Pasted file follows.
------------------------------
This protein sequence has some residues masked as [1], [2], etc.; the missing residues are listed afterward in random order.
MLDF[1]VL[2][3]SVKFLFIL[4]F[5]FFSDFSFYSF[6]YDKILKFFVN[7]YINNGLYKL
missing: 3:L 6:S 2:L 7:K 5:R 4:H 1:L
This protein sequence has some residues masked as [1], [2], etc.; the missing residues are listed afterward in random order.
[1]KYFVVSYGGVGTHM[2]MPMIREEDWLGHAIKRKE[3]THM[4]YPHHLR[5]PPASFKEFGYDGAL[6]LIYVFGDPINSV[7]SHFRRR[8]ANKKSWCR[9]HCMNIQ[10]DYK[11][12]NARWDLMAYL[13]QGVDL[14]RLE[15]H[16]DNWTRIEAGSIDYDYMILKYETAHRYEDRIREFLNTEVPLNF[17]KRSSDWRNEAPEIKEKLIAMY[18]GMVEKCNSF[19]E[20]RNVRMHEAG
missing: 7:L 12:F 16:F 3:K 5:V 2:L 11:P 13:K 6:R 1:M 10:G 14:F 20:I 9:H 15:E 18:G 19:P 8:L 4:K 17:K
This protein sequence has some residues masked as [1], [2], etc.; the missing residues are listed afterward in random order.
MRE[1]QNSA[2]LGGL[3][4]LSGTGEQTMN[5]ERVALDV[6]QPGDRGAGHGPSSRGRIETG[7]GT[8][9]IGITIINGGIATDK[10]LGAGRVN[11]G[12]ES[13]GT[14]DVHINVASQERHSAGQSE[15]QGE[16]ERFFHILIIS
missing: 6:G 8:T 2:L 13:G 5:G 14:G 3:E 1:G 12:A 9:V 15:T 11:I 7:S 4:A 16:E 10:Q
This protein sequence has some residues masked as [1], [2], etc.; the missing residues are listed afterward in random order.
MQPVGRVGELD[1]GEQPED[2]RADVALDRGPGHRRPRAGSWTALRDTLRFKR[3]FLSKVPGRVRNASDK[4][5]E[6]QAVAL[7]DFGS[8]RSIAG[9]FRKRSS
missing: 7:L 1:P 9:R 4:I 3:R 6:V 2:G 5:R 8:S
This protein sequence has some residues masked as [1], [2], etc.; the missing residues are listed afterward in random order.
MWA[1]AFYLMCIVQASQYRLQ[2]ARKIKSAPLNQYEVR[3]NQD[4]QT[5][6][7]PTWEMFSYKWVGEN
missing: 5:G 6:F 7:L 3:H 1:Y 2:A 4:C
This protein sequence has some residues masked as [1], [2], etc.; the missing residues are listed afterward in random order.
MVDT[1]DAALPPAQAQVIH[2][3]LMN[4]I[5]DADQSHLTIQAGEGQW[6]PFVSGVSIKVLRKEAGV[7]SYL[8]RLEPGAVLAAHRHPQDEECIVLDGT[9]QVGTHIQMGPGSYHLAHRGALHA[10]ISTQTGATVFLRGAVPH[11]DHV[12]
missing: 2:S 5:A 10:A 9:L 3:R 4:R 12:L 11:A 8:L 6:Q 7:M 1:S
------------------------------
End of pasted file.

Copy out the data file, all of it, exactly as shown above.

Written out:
This protein sequence has some residues masked as [1], [2], etc.; the missing residues are listed afterward in random order.
MLDF[1]VL[2][3]SVKFLFIL[4]F[5]FFSDFSFYSF[6]YDKILKFFVN[7]YINNGLYKL
missing: 3:L 6:S 2:L 7:K 5:R 4:H 1:L
This protein sequence has some residues masked as [1], [2], etc.; the missing residues are listed afterward in random order.
[1]KYFVVSYGGVGTHM[2]MPMIREEDWLGHAIKRKE[3]THM[4]YPHHLR[5]PPASFKEFGYDGAL[6]LIYVFGDPINSV[7]SHFRRR[8]ANKKSWCR[9]HCMNIQ[10]DYK[11][12]NARWDLMAYL[13]QGVDL[14]RLE[15]H[16]DNWTRIEAGSIDYDYMILKYETAHRYEDRIREFLNTEVPLNF[17]KRSSDWRNEAPEIKEKLIAMY[18]GMVEKCNSF[19]E[20]RNVRMHEAG
missing: 7:L 12:F 16:F 3:K 5:V 2:L 11:P 13:K 6:R 1:M 10:G 14:F 20:I 9:H 15:E 18:G 19:P 8:L 4:K 17:K
This protein sequence has some residues masked as [1], [2], etc.; the missing residues are listed afterward in random order.
MRE[1]QNSA[2]LGGL[3][4]LSGTGEQTMN[5]ERVALDV[6]QPGDRGAGHGPSSRGRIETG[7]GT[8][9]IGITIINGGIATDK[10]LGAGRVN[11]G[12]ES[13]GT[14]DVHINVASQERHSAGQSE[15]QGE[16]ERFFHILIIS
missing: 6:G 8:T 2:L 13:G 5:G 14:G 3:E 1:G 12:A 9:V 15:T 11:I 7:S 4:A 16:E 10:Q
This protein sequence has some residues masked as [1], [2], etc.; the missing residues are listed afterward in random order.
MQPVGRVGELD[1]GEQPED[2]RADVALDRGPGHRRPRAGSWTALRDTLRFKR[3]FLSKVPGRVRNASDK[4][5]E[6]QAVAL[7]DFGS[8]RSIAG[9]FRKRSS
missing: 7:L 1:P 9:R 4:I 3:R 6:V 2:G 5:R 8:S
This protein sequence has some residues masked as [1], [2], etc.; the missing residues are listed afterward in random order.
MWA[1]AFYLMCIVQASQYRLQ[2]ARKIKSAPLNQYEVR[3]NQD[4]QT[5][6][7]PTWEMFSYKWVGEN
missing: 5:G 6:F 7:L 3:H 1:Y 2:A 4:C
This protein sequence has some residues masked as [1], [2], etc.; the missing residues are listed afterward in random order.
MVDT[1]DAALPPAQAQVIH[2][3]LMN[4]I[5]DADQSHLTIQAGEGQW[6]PFVSGVSIKVLRKEAGV[7]SYL[8]RLEPGAVLAAHRHPQDEECIVLDGT[9]QVGTHIQMGPGSYHLAHRGALHA[10]ISTQTGATVFLRGAVPH[11]DHV[12]
missing: 2:S 5:A 10:A 9:L 3:R 4:R 12:L 11:A 8:L 6:Q 7:M 1:S